The origins of this date back several decades to the rise of co-branded cards, but it really catapulted over the last several years in response to a large influx of private capital into the fintech space. And that’s precisely when we started to see some cracks in the armor — everything hit headwinds related to that market contracting, first of all, and also due to a number of compliance-related issues. If you follow this space, you’ve seen headlines all over the place about these partnerships collapsing, and regulators coming in and issuing consent orders.

At this point, we’re starting to see this evolution away from that original model, with a focus on different ways to maximize value and minimize risk. I think that’s going to be the basis of our conversation today: how we’re going about that evolution.

What are the key characteristics and components of the current state of BaaS and the business models that accompany that?

Kate Drew, Director of Research, CCG Catalyst Consulting Group: I tend to put Banking as a Service into two key buckets: indirect and direct. On the indirect side, you really have this model by which a sponsor bank or Banking as a Service bank is working with fintech or non-bank companies to help them provide financial services. There’s a middleman in the middle. There’s a whole crop of these BaaS providers.

And then within this indirect model, you can break that down into two further subsets. You have one Banking as a Service provider model that is really focused on abstracting away the bank-fintech relationship. I think we can all probably agree that this is very much a failed model. As an industry, we’re moving away from that at this point. And then on the other side, you have Banking as a Service providers that tend to try and put a lot of emphasis on the bank-fintech relationship. They may be more of a technology facilitator, just trying to help everybody get up and running and maintain their program. That’s really the indirect model: this three-pronged approach to Banking as a Service that usually involves a three way revenue split, for example.

On the direct side, you have banks that are working directly with their fintech clients. There is no middleman in the middle and the economics of that are a little bit different.

Passive vs. active sponsor banks

John Bearden, Chief Banking Officer, Thread Bank: I completely agree with everything Kate just stated. I would break down the indirect model a little bit more and say that the indirect model can be split into a passive approach and an active approach to working with these middleware providers.

If you look back a couple years and go back to the pre-pandemic timeframe, you saw a lot of banks that got into this business of sponsoring fintechs with these middleware providers. The banks were taking a very passive approach where the middleware providers stepped in with the premise that their technology and their approach to working with the fintechs was better than what a bank could provide directly. So the banks basically handed over their responsibilities to these middleware providers to both go out and procure that fintech relationship, but also provide a lot of the oversight of that relationship, in addition to providing the ledgering technology.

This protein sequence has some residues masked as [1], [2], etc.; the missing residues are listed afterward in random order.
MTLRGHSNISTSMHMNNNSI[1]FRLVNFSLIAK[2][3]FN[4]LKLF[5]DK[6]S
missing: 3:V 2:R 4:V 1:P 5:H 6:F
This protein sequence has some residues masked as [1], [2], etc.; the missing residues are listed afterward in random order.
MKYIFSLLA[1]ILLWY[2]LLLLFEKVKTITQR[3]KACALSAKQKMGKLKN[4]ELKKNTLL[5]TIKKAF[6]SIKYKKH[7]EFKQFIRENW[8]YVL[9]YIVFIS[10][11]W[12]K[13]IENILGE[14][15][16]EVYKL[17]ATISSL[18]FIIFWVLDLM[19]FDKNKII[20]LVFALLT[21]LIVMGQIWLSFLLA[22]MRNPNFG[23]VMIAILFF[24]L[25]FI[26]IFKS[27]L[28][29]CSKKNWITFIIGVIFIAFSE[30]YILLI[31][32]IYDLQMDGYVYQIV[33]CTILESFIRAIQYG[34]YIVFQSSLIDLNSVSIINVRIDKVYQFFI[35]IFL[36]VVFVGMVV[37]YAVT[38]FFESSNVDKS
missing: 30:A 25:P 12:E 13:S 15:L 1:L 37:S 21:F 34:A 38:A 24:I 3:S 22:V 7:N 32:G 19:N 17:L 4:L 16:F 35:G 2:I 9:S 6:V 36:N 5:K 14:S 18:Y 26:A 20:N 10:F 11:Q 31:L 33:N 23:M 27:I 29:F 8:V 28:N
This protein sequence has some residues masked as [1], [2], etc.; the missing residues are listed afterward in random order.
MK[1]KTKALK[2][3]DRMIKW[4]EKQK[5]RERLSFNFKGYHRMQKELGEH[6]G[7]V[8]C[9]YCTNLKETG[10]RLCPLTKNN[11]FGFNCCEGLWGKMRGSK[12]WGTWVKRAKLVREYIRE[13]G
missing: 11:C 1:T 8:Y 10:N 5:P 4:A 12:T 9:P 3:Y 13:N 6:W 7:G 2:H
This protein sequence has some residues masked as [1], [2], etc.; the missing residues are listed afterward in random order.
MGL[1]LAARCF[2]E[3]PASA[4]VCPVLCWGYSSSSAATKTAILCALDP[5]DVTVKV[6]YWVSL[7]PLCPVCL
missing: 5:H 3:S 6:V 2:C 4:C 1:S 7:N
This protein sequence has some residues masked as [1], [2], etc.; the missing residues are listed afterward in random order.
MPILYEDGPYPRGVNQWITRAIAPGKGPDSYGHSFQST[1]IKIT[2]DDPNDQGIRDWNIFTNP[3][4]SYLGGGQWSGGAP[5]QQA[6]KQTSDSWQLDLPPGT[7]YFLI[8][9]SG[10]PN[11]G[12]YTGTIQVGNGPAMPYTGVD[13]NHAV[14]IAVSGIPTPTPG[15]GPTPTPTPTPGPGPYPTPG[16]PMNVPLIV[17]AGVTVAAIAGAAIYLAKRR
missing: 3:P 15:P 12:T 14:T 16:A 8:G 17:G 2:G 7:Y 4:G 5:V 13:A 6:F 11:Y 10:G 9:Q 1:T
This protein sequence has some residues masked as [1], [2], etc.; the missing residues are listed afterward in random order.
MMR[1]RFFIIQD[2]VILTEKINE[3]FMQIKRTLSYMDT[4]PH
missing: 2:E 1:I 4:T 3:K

That model existed for several years and it prospered. A lot of the banks did very well — they were early adopters of supporting fintechs in providing depository services. But like I said, many of those relationships were very passive, where the bank had very little knowledge of the end user, very little knowledge of the fintech and very little knowledge of what was going on with some of those programs.

I think that model is the one that’s really been challenged over the past 12 months, specifically, post SVB. In the issues around the banking sector, back in the spring, we’ve seen the regulators really zero in on the space to make sure that the banks are really in tune with what’s going on with these partners, and ultimately, the end user, which is a contractual legal client of the bank. They really want to make sure that the bank is taking an active role in how they work with their partners and the end user.

I think the other component of the indirect model that we’ve seen start to proliferate in the industry is a bit of a pivot from the middleware providers to say, Okay, we can’t be the star of the show anymore. We really need to come in and support the banks — they face the fintech and the end user directly. So it’s more of an active approach to working with those middleware providers, where the bank has direct oversight, direct engagement with the fintech and the end user. I think that is the only model that will survive with these middleware providers that we’ve seen over the past couple years.

How banks chose to be active or passive

John Bearden, Chief Banking Officer, Thread Bank: There were some really early players, if you go back a decade plus, the early pioneers in this space included Meta which is now Pathward. They got into the business of prepaid cards and I think they took some arrows early on. They went through this consent orders and everything and they’ve matured. They’ve improved their internal controls and processes, and they were able to generate significant deposit growth and significant fee income.